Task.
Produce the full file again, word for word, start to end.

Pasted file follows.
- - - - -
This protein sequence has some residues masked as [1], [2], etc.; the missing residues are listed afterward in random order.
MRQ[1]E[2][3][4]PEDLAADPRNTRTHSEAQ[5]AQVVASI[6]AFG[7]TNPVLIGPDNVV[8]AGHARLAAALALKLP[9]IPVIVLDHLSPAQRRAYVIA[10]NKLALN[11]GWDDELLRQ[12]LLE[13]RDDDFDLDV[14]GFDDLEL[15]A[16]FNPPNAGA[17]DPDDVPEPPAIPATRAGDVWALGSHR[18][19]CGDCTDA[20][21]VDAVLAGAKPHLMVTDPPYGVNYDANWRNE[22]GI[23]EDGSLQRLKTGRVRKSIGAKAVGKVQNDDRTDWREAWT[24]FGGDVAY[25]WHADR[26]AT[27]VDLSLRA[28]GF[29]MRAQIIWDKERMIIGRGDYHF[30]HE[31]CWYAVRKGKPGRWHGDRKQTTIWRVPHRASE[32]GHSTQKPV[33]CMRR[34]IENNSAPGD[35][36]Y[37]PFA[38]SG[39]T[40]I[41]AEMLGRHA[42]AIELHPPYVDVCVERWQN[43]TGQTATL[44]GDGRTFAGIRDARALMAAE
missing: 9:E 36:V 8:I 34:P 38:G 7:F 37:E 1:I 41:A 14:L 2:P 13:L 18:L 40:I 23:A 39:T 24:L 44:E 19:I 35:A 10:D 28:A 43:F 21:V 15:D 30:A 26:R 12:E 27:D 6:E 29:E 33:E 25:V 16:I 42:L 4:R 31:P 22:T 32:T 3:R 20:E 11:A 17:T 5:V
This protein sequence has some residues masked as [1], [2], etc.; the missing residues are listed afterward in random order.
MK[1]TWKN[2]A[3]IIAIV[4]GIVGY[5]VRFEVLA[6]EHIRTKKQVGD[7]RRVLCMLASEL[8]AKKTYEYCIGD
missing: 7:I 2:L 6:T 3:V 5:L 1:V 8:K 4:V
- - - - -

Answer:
This protein sequence has some residues masked as [1], [2], etc.; the missing residues are listed afterward in random order.
MRQ[1]E[2][3][4]PEDLAADPRNTRTHSEAQ[5]AQVVASI[6]AFG[7]TNPVLIGPDNVV[8]AGHARLAAALALKLP[9]IPVIVLDHLSPAQRRAYVIA[10]NKLALN[11]GWDDELLRQ[12]LLE[13]RDDDFDLDV[14]GFDDLEL[15]A[16]FNPPNAGA[17]DPDDVPEPPAIPATRAGDVWALGSHR[18][19]CGDCTDA[20][21]VDAVLAGAKPHLMVTDPPYGVNYDANWRNE[22]GI[23]EDGSLQRLKTGRVRKSIGAKAVGKVQNDDRTDWREAWT[24]FGGDVAY[25]WHADR[26]AT[27]VDLSLRA[28]GF[29]MRAQIIWDKERMIIGRGDYHF[30]HE[31]CWYAVRKGKPGRWHGDRKQTTIWRVPHRASE[32]GHSTQKPV[33]CMRR[34]IENNSAPGD[35][36]Y[37]PFA[38]SG[39]T[40]I[41]AEMLGRHA[42]AIELHPPYVDVCVERWQN[43]TGQTATL[44]GDGRTFAGIRDARALMAAE
missing: 9:E 36:V 8:I 34:P 38:G 7:F 37:E 1:I 41:A 14:L 2:P 13:L 18:L 40:I 23:A 39:T 24:L 44:E 19:I 35:A 10:D 28:A 43:F 21:V 15:D 30:A 26:R 12:E 27:D 6:E 29:E 33:E 25:V 16:I 42:L 4:R 31:P 22:T 32:T 3:R 20:E 11:A 17:T 5:V
This protein sequence has some residues masked as [1], [2], etc.; the missing residues are listed afterward in random order.
MK[1]TWKN[2]A[3]IIAIV[4]GIVGY[5]VRFEVLA[6]EHIRTKKQVGD[7]RRVLCMLASEL[8]AKKTYEYCIGD
missing: 7:I 2:L 6:T 3:V 5:L 1:V 8:K 4:V